In 1945, Rabbi Eliezer Silver was sent to Europe to help reclaim Jewish children who had been hidden during the Holocaust with non-Jewish families. He would go to gatherings of children and loudly proclaim Shema Yisrael – "Hear O Israel, the Lord our God, the Lord is One." Then he would look at the faces of the children for those with tears in their eyes – those children whose distant memory of being Jewish was their mothers putting them to bed each night and saying the Shema with them.
Shema Yisrael – "Hear O Israel, the Lord our God, the Lord is One" – is perhaps the most famous of all Jewish sayings.
; "Hear, [O] Israel") are the first two words of a section of the Torah, and is the title (sometimes shortened to simply Shema) of a prayer that serves as a centerpiece of the morning and evening Jewish prayer services.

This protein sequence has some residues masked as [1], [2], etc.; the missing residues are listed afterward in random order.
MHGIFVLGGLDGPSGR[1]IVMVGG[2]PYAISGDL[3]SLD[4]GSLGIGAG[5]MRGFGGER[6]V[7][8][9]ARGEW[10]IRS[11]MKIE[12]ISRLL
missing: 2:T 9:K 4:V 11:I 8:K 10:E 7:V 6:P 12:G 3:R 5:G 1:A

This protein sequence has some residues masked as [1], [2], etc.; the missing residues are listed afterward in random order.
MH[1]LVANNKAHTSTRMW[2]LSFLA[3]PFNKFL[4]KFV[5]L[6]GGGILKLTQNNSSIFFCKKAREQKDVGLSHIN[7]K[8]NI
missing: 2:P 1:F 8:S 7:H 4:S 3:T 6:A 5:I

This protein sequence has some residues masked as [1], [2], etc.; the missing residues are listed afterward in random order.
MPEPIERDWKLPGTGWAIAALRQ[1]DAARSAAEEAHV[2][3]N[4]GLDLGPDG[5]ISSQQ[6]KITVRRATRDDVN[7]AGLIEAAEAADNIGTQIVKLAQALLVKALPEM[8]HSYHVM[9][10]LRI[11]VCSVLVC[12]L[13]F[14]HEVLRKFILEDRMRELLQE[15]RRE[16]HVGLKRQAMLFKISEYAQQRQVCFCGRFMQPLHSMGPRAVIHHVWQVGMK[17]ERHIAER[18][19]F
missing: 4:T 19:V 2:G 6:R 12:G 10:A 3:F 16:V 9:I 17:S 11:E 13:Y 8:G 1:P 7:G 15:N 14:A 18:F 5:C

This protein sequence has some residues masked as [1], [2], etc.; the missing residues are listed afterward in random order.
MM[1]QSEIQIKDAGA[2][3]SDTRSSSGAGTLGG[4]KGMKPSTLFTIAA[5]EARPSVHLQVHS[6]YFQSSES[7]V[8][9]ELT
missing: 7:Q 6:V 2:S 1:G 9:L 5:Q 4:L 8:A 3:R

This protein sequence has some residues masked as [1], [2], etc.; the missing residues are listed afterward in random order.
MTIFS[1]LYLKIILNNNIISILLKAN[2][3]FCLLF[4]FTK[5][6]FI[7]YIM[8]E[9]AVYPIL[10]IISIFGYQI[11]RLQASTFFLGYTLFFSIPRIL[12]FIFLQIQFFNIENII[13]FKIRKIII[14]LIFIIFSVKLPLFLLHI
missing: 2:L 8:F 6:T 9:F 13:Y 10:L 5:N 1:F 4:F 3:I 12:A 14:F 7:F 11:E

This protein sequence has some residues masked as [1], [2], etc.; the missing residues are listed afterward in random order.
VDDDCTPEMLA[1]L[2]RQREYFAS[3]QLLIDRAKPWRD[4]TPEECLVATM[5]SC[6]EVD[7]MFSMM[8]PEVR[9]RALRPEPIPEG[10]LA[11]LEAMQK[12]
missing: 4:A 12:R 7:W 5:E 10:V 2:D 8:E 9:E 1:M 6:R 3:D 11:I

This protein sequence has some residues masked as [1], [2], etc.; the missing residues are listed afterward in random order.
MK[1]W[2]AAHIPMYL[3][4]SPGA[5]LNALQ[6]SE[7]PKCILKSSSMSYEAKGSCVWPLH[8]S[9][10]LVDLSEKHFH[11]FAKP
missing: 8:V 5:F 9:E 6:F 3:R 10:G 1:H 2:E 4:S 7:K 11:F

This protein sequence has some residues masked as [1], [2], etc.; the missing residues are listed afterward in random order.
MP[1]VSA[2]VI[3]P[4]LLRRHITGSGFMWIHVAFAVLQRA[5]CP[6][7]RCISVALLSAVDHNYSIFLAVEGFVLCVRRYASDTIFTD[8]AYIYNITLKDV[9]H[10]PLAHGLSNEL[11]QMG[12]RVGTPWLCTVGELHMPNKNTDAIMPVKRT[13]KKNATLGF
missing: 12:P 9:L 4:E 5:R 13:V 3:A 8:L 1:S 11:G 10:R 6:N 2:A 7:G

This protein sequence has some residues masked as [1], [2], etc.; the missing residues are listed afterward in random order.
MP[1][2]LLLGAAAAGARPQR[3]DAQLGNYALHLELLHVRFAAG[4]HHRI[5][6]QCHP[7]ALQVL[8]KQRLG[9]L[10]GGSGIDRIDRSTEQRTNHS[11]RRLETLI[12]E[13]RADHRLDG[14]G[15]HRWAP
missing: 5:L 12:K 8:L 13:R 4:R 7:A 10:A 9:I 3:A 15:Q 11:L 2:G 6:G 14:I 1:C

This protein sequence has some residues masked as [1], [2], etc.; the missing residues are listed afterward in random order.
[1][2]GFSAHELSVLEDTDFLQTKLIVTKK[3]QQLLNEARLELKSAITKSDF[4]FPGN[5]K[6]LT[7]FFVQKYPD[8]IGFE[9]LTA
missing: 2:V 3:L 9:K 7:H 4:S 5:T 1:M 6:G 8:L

The first verse encapsulates the monotheistic essence of Judaism: "Hear, O Israel: the L is one." Observant Jews consider the Shema to be the most important part of the prayer service in Judaism, and its twice-daily recitation as a mitzvah (religious commandment).
In Japan, the term "New Half" is used for trans people.
It is a variation on the familiar term "hafu" （half or ハーフ） that is commonly used for people of mixed Japanese descent, signifying that transgender people are a new type of "half".
It is traditional for Jews to say the Shema as their last words, and for parents to teach their children to say it before they go to sleep at night.
The term "Shema" is used by extension to refer to the whole part of the daily prayers that commences with Shema Yisrael and comprises Deuteronomy 6:4–9, -21, and Numbers –41.
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